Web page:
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Ruthless: Legends of the Black Flag Review

Quick Look:

Designer: Roland MacDonald
Artists: Roland MacDonald
Publisher: Alley Cat Games
Year Published: 2018
No. of Players: 2-4
Ages: 10+
Playing Time: 40-60

Find more info on BoardGameGeek.com

"You can always trust the untrustworthy because you can always trust that they will be untrustworthy. It's the trustworthy you can’t trust."
– Captain Jack Sparrow

From the publisher:
Ruthless is a pirate-themed game in which players will gather their crew and fight with their opponents. The primary mechanic of Ruthless is deck building. Every turn a player must play a card or set of cards from their hand after which they may buy new cards to their deck. The deck consists of pirate cards, which allow to attack opponent, draw more cards and perform many more profitable actions, and treasure cards which allow to buy more and better pirates. Treasures can be discarded immediately to acquire gold when needed or added to the deck to benefit repeatedly from their bonus. New crew members are laid out in front of the players and their effects are used at the moment of acquisition. At the end of each round the players will form poker combinations with the cards in front of them and compare the strength of their crew in play. The player with the strongest crew wins the battle and gains most points. After five or six rounds (depending on player count) the game is over and the player with most points wins.


When your best friend at one time possessed a custom license plate that read "Ar Matey" The odds of you playing pirate themed board games are high. We were fans of "Talk Like A Pirate Day" before the general public observed the holiday. In fact, I'm descended from pirates. OK, that's not true; I got carried away there. But we do love a good pirate theme in our games. So let us set sail with Ruthless.


Rules and Setup:
Shuffle the treasure cards and pirate cards in their respective decks. Turn over 5 pirates to form a Tavern Row. Place two legendary achievements next to the board. Put the coins and achievement tokens in a common supply area. Depending on the number of players you prepare the prize tokens  that people will be competing for. Depending on the number of players you will get a certain amount of powder monkey and doubloon cards. You will also receive two coins, a parlay token, and a player aid.

Card Drafting 
Deck / Pool Building 
Hand Management  
Set Collection

Game Play:
During the game you will be attempting to become the most notorious pirate of your era. You do this by recruiting pirates and making the strongest crew. You will do this in standard deck building fashion buy using you cards to to either recruit pirates or gain treasure. There are other actions which let you knock out pirates from the tavern row (to prevent an opponent from recruiting that pirate during their turn, or perhaps knocking a pirate out in the hopes of a pirate you need showing up). You may also bury a pirate or treasure (either for the purpose of thinning your deck or achieving legendary achievements). At the end of every round you will assemble a raiding party and whoever has the strongest crew gets the highest prize token (three players can get prize tokens if they meet the requirements). Raiding parties are judged in a poker-styler mechanic (two of a kind, three of a kind, straight, etc..).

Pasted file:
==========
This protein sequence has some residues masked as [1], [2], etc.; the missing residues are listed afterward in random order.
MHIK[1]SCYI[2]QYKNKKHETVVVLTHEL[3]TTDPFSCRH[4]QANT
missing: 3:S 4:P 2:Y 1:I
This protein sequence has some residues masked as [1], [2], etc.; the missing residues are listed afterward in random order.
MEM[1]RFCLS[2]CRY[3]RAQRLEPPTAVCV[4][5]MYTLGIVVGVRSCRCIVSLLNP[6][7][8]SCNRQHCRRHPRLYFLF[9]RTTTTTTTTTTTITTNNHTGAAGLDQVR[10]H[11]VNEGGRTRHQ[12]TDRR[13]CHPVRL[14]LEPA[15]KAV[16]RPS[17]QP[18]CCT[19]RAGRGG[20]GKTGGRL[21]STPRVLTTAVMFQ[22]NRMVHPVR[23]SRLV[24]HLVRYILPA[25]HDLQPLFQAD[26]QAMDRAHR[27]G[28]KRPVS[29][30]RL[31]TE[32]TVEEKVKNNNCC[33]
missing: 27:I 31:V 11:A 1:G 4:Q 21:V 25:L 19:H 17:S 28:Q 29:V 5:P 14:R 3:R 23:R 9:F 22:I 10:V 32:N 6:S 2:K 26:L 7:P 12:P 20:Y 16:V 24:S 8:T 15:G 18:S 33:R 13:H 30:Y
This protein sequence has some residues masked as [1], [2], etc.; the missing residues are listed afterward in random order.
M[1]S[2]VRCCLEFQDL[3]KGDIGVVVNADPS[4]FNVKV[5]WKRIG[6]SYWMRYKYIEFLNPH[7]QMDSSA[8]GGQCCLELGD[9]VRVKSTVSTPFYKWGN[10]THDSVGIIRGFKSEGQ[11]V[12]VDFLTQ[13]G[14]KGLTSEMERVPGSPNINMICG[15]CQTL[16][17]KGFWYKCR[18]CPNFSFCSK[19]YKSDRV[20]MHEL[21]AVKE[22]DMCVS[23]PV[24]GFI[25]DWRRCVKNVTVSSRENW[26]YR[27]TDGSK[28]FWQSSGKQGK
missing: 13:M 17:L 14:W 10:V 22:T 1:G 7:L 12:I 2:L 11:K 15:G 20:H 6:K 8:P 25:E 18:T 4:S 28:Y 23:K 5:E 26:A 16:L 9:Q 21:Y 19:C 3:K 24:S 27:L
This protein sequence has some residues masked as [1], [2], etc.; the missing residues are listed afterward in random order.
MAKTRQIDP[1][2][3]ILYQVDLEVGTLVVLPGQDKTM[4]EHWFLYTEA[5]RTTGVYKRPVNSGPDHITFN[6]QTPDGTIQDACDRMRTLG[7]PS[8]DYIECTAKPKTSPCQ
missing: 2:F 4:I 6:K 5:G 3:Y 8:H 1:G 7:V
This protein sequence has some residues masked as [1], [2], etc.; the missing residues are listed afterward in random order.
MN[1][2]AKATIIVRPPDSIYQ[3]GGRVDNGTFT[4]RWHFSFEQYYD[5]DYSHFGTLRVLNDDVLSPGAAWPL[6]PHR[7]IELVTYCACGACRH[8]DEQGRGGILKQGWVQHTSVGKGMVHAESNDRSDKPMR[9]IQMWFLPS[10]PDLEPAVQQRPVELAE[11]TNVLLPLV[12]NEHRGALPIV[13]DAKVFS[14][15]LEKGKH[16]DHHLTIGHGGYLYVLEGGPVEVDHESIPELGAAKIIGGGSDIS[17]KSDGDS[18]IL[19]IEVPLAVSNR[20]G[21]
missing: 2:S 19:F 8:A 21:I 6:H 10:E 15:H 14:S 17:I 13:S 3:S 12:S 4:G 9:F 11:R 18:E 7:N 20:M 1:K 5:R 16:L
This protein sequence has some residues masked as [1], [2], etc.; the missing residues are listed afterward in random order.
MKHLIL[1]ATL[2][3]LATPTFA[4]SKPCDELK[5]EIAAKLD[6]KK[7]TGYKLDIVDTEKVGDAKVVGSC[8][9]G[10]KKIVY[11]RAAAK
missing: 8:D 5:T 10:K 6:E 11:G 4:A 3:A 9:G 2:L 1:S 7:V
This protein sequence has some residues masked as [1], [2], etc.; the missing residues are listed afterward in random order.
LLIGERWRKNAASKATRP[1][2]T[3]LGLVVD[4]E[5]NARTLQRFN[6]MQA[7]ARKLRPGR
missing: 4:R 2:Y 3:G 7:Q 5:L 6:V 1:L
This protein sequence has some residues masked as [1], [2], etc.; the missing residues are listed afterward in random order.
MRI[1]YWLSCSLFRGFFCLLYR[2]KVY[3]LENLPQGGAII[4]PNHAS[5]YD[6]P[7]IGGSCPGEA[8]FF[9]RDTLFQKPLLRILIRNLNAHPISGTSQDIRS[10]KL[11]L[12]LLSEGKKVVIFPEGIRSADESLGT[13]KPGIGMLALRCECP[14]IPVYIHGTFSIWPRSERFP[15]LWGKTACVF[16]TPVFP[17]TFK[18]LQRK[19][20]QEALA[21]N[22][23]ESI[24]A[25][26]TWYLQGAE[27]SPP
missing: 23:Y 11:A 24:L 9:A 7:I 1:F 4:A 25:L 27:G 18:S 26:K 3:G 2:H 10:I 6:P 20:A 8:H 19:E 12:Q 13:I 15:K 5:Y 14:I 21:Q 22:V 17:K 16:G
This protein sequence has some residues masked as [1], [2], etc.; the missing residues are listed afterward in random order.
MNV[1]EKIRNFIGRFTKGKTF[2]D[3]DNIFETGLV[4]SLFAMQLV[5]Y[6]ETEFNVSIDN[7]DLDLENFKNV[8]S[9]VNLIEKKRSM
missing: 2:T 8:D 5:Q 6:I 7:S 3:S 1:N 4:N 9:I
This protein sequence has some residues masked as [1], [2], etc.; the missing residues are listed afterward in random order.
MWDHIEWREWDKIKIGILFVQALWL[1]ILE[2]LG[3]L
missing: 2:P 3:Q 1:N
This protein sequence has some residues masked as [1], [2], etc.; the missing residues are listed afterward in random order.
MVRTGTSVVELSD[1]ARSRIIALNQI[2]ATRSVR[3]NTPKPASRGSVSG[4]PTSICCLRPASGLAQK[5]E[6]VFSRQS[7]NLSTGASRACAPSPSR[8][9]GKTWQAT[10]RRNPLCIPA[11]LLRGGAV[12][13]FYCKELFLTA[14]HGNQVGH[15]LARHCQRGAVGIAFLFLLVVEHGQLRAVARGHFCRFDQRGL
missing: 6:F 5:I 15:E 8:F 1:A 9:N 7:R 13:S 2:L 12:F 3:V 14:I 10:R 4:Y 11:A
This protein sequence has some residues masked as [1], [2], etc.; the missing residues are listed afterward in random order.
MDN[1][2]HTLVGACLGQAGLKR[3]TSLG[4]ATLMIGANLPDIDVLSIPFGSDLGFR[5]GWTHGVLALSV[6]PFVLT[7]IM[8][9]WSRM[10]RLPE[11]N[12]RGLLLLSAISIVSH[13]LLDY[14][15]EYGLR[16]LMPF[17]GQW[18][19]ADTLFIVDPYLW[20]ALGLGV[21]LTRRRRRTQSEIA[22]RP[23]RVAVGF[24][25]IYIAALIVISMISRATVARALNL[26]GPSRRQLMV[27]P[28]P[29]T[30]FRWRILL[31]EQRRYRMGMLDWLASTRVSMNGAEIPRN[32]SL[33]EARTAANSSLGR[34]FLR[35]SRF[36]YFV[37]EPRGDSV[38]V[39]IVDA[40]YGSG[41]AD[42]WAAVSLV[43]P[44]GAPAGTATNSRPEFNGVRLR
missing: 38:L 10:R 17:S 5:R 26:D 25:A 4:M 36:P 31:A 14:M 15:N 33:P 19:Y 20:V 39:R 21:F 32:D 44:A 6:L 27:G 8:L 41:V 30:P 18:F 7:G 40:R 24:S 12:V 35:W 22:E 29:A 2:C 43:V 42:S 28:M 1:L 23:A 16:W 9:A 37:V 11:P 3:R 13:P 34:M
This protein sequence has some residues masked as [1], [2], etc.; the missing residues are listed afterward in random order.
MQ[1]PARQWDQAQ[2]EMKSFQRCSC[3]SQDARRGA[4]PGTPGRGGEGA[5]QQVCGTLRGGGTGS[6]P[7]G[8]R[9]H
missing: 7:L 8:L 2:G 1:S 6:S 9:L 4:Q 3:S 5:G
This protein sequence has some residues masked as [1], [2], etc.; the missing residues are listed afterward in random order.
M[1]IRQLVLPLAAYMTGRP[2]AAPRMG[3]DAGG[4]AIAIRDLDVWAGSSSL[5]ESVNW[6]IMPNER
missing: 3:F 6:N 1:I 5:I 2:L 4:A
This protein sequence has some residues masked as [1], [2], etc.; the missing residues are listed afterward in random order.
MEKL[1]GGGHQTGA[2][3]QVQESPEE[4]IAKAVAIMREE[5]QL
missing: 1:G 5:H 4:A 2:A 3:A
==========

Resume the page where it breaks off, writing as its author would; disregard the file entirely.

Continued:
Artwork and Components:
The artwork is everything I want in a pirate game--characters with scars and eye patches...there is even a parrot that looks sketchy. All the treasure looks great as well (the potato looks good too, but trust me--you will not be happy when you draw it).

The Good:
The rules are straight forward to anyone familiar with deck building, and even if they are not, it is very easy to teach. The assembling of raiding parties at the end of the round is an extra mechanic for a deck build and definitely brings a different flavor to the game when you're deciding on what cards to get from the tavern row.

The Bad:
I feel like the game should be at least one round longer in a three to four player game. I always felt that my engine was just starting to move when the game ended.

Final Thoughts:
All deck builders I have ever played before this had no time limit. This game flips the script on that for me. The five rounds puts a sense of urgency on every move and decision you make. After the first  round you know that you're going to possibly get some of the cards you purchased in the third round. So how much of the deck do you try to burn? Are you better off trying to buy treasure instead of burying cards? There are a lot of decision right from the outset. I have played the game several times and there was never more than four or five points separating first and last place. Ruthless will really make you take your time and think about the best way maximize your card play and make decisions that will help you in later rounds.

Players Who Like:
Deck Builders, Resource Management, Poker.

Check out RUTHLESS: Legends of the Black Flag on:

https://boardgamegeek.com/boardgame/234450/ruthless   http://rolandsrevenge.com/ruthless-2/   https://twitter.com/rolandsrevenge          

James Freeman - Reviewer

James is a child of the 80's he grew playing D&D and Stratego. He currently owns more games than his understanding wife of 20+ years thinks he should. James lives in Buffalo, New York with his previously mentioned wife, 2 teenage kids and one Havanese dog. Also, if someone outside of Buffalo says they serve buffalo wings, they are lying.

See James's reviews HERE.
Ruthless: Legends of the Black Flag Review Ruthless: Legends of the Black Flag Review Reviewed by James Freeman on March 04, 2019 Rating: 5

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